The Bloody Version of the Santa Cruz Boardwalk
A Television Review by Akash Singh
NOTE: SPOILERS OCCUR!!!!!!!
What price are we willing to pay for the potential of greatness? Nothing? Everything? Something? The Lannisters apparently have paid in the millions and millions to keep the appearance of their wealth alive, even though they are now in complete debt to the Iron Bank of Braavos, an institution that is not afraid to fund the enemies of the Lannisters to guarantee that they get their money bank. Melisandre is willing to sacrifice actual human beings with royal blood for the sake of what, we’re not entirely sure (I have a hard time buying that putting Stannis on the throne is all she wants). Daenerys has the opportunity to purchase an army of slaves at the cost of her morality and Drogon. Gilly gives birth to a boy and is she willing to pay a price to keep him from the hands of the White Walkers? Edmure attacked a mill to prove he’s worth something, and that cost him the chance to defeat Ser Gregor Clegane and thousands of men. And Jamie. A man who was willing to pay any price because his family could seemingly afford it lost the thing that got him his own greatness – his right sword hand.
Tyrion’s tenure as Master of Coin isn’t working out nearly as well he had hoped, and considering that he hadn’t held such hope to begin with, it’s certainly not saying much. It turns out that Littlefinger wasn’t an arithmetic genius or even really figuring out budgetary maneuverings. When he told Ned Stark in Season 1 that he found the money from somewhere or another to finance whatever King Robert wanted, he was quite serious. It turns out that he had been borrowing money from the Iron Bank the entire time, leaving the Lannister crown millions in debt and susceptible to the Iron Bank’s whims. And the bank from Braavos will not hesitate to destroy the Lannisters if it guarantees its money back by doing so.
Daenerys faces a few predicaments of morality in Astapor. As she’s strolling along the Walk of Punishment, so named for the scores of slaves crucified along the boardwalk, she stops to offer one of them some water. He shrugs off weakly, noting how her kindness with water isn’t likely to help him anyhow at that point, since he’s basically dead. Daenerys as the other two weeks worries about the morality of slave soldiers, but Ser Jorah makes a convincing point. Daenerys isn’t helping the Unsullied by not purchasing them, as terrible as that sounds. There’s no guarantee their next buyer is going to be kinder than Daenerys. By most accounts, they’ll be worse. Ser Berristan warns they won’t necessarily be loyal to her, but she doesn’t exactly have the luxury of finding a loyal army across Essos for that moment. And then Daenerys calls for Master Kraznys, reading to make a deal. She would offer him her largest dragon in exchange for Missandei and every single one of the Unsullied soldiers, numbering over eight thousands. He accepts greedily, the very idea of owning a dragon too good for him to offer up. And as far as he’s concerned, he can always make more Unsullied, more dragons would never arrive. Sers Berristan and Jorah openly question Dany, which she refuses to allow. She’s the Queen, damn it. “All men must die,” Missandei muses after Daenerys warns of the danger she faces. “Yes, but we are not men,” she replies sharply, her eyes ablaze.
The Tully funeral gives us the first real glimpse of Riverrun in the show and I really do appreciate how much like a tradition castle it looks like. Within one sequence of Catelyn’s father’s funeral, the show establishes the entire dynamic of the Tully family. Edmure is an idiot, taking three shots of a flaming arrow but failing to light Lord Huster Tully’s funeral boat on fire, as is customary Tully tradition. He also manages to squander Robb’s forces on a mill instead of moving to take Ser Gregor Clegane’s forces, who were lying vulnerable. Blackfish is a badass, taking one long shot to light his brother’s funeral boat and lighting it on fire, impressive considering how far it had gone by that point. Catelyn gets her sad monologue as she looks out at the river, reminiscing about how her father had always promised to come back from battles and she had left her children below.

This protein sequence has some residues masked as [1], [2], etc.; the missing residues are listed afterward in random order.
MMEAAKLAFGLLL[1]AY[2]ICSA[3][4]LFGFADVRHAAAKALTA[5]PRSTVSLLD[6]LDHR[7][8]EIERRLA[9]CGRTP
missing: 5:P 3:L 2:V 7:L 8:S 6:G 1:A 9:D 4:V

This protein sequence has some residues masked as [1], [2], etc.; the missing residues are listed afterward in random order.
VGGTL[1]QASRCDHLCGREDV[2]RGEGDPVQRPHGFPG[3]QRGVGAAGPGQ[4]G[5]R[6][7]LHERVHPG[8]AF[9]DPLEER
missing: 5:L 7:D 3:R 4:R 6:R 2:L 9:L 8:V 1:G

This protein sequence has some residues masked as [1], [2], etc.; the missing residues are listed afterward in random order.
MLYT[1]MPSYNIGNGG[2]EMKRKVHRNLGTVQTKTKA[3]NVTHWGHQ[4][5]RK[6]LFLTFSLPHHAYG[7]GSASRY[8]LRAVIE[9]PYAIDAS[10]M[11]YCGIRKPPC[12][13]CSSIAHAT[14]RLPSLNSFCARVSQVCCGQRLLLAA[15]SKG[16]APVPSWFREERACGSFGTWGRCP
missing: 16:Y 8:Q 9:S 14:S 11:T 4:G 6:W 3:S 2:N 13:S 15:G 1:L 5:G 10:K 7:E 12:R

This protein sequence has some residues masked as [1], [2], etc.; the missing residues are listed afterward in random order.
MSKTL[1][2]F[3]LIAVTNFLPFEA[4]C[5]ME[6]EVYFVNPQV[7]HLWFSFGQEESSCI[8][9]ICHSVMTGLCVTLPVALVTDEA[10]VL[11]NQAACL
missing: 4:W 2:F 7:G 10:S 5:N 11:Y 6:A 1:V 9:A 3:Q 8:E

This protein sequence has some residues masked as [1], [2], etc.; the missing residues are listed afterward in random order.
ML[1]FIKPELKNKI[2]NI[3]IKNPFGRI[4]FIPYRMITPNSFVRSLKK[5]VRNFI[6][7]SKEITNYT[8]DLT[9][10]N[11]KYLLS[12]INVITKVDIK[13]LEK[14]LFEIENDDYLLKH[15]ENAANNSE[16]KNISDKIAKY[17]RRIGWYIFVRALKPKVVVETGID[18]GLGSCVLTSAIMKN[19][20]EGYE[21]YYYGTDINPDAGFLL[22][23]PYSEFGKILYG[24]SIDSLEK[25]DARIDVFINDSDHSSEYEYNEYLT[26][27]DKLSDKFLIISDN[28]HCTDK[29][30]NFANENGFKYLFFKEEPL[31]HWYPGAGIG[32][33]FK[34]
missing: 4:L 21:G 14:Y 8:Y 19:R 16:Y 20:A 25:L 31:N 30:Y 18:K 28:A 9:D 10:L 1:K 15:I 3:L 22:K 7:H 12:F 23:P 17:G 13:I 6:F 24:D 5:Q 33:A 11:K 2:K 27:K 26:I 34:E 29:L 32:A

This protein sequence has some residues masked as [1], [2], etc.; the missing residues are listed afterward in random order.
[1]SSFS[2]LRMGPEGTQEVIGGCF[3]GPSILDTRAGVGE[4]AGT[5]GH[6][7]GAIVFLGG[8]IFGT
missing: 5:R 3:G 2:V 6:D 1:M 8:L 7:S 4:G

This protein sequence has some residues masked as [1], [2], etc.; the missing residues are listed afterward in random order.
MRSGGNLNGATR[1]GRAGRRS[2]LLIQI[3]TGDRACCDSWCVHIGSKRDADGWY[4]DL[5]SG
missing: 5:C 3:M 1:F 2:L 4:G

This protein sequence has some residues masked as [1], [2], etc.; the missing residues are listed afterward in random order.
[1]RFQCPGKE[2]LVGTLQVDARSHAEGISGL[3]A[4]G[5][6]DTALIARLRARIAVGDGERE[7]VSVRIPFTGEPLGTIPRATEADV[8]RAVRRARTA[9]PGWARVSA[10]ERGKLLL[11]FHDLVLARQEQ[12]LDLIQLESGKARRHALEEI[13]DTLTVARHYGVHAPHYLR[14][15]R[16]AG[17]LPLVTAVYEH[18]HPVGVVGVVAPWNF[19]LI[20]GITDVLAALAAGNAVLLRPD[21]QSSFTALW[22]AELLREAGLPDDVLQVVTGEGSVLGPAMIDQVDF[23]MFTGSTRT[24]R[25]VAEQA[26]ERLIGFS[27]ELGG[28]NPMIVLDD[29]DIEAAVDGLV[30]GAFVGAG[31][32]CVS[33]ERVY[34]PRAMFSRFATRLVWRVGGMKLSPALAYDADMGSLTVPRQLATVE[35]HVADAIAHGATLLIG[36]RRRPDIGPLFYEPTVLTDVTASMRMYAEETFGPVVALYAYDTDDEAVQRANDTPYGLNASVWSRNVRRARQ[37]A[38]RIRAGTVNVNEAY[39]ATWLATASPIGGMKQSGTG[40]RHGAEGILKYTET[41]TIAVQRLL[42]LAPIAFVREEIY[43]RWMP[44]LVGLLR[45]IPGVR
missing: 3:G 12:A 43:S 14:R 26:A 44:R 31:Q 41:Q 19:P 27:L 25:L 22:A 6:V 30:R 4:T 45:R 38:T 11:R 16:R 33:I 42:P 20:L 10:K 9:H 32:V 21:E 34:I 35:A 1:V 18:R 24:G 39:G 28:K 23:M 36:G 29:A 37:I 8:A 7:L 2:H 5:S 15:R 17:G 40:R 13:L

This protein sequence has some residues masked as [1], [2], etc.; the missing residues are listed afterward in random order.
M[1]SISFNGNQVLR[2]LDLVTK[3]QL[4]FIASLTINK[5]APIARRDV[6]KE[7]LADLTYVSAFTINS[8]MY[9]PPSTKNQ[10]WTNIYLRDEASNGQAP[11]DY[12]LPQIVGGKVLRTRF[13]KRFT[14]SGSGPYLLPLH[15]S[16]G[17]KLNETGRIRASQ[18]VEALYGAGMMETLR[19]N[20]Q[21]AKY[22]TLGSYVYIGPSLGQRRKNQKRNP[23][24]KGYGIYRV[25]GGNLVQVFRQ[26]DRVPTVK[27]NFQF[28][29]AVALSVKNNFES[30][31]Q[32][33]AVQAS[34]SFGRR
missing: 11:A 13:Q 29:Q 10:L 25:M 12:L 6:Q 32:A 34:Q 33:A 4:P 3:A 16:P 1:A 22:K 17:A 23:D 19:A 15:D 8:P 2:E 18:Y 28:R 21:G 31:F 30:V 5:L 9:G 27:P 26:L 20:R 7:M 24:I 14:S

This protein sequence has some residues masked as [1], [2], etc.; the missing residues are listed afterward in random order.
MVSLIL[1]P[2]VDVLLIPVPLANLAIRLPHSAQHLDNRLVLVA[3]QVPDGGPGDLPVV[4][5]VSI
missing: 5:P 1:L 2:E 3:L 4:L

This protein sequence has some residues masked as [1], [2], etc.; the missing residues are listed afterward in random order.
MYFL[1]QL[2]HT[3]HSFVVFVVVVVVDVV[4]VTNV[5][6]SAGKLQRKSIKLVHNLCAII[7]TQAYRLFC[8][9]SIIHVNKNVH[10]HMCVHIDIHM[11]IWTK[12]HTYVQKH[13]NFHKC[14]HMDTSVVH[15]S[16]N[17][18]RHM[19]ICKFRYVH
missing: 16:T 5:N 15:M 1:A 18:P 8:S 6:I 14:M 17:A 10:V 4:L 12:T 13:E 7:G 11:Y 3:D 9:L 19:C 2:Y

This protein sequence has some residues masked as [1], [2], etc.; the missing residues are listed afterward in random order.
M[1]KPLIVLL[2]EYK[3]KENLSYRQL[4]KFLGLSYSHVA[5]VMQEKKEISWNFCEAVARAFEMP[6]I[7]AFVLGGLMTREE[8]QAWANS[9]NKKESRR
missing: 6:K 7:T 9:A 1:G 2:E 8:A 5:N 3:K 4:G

The shocker of the episode comes from Jamie, who attempts for once to do something kind and actually help save Brienne from rape. He mentions how wealthy Brienne’s father is and the vast ransom he would so easily pay for her without batting an eyelash and the ransom would be paid in sapphires, to boot. The sapphires are enticing but then Jamie oversteps it by overselling how much power and wealth his father wields. Locke seemingly buys into it in an unsettling moment before knife falls with a sudden, vindictive fury. Jamie’s screams ring throughout the air as the blade cuts the flesh, blood, and bone of his right hand. Cue one of the best cuts to black yet, a boisterous rendition of “The Bear and the Maiden Fair” by The Hold Steady trying to drown out the screams of a man who just about lost everything.
Great Moments Not Mentioned Above:
+Theon’s escape and his near rape was an immaculate sequence that for one of the few times the show portrays the risks of sexual danger to men (which obviously occur at much lower rates than to women, but it’s nice it acknowledged as reality).
+Melisandre’s departure shows how much power she holds over Stannis and how dangerous that route truly is.
+The whirl horse design of the butchered animals at the hands of the White Walkers is a terrifying image.
+Gilly gives birth to a baby boy. That isn’t going to end well, is it?
+Arya’s goodbye to Hot Pie and his dire wolf bread was quite sweet
+Her discovery by the Hound is going to be decidedly less so
Title: Walk of Punishment
Written By: David Benioff and D. B. Weiss
Director: David Benioff
Image Courtesy: My Entertainment World @ CA